Saw this on Sky on Saturday afternoon and I cannot believe it was slated - not by Empire though. A witty, old fashioned film with great performances and superb action sequences. And if anyone doesn't get carried away by the incredible finale with the trains and the Lone Ranger riding Silver to the rescue while the beyond iconic William Tell Overture plays then they have a heart of stone. The Lone Ranger is a blockbuster with a heart and isn't afraid to be uncynical in a world whe... More

Posted by Private Hudson at 22:20, 28 April 2014 | Report This Post


Great fun

Just watched it on Blu-ray and really enjoyed it. I'd much rather see another Lone Ranger film than sit through another Pirates CGI borefest. ... More

Empire User Rating

Posted by RogueElement at 01:16, 27 January 2014 | Report This Post


Fantastic Movie

I was on foreign shores when this was released in cinemas and try as I might, I kept missing it everywhere I went. I got it off iTunes and watched it last night. Awesome in every way, Hammer and Depp are perfect together. Silver steals the show though. :) Good old fashioned Western with amazing visual effects, great villains and a lot of laughs. ... More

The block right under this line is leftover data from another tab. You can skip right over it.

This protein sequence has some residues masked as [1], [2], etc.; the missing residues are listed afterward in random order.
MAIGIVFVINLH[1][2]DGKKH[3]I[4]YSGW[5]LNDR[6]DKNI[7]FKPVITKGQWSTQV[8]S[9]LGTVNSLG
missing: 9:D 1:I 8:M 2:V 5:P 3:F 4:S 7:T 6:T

Empire User Rating

Posted by potemkin1925 at 06:13, 19 January 2014 | Report This Post


BRUCKHAMMERED....

Was anyone seriously crying out for a 200 million dollar western remake of Seth Rogen’s Green Hornet movie? I would’ve preferred a more straight forward take on the iconic gunslinger instead of the half baked comedy nonsense which is served up here. Why on earth would they waste the talents of Johnny Depp and throw away a gazillion dollars on a big red flaming Zepplin like this? It sure ain’t Pirates of the Carribean and the schizoid nature of the script means that it’s h... More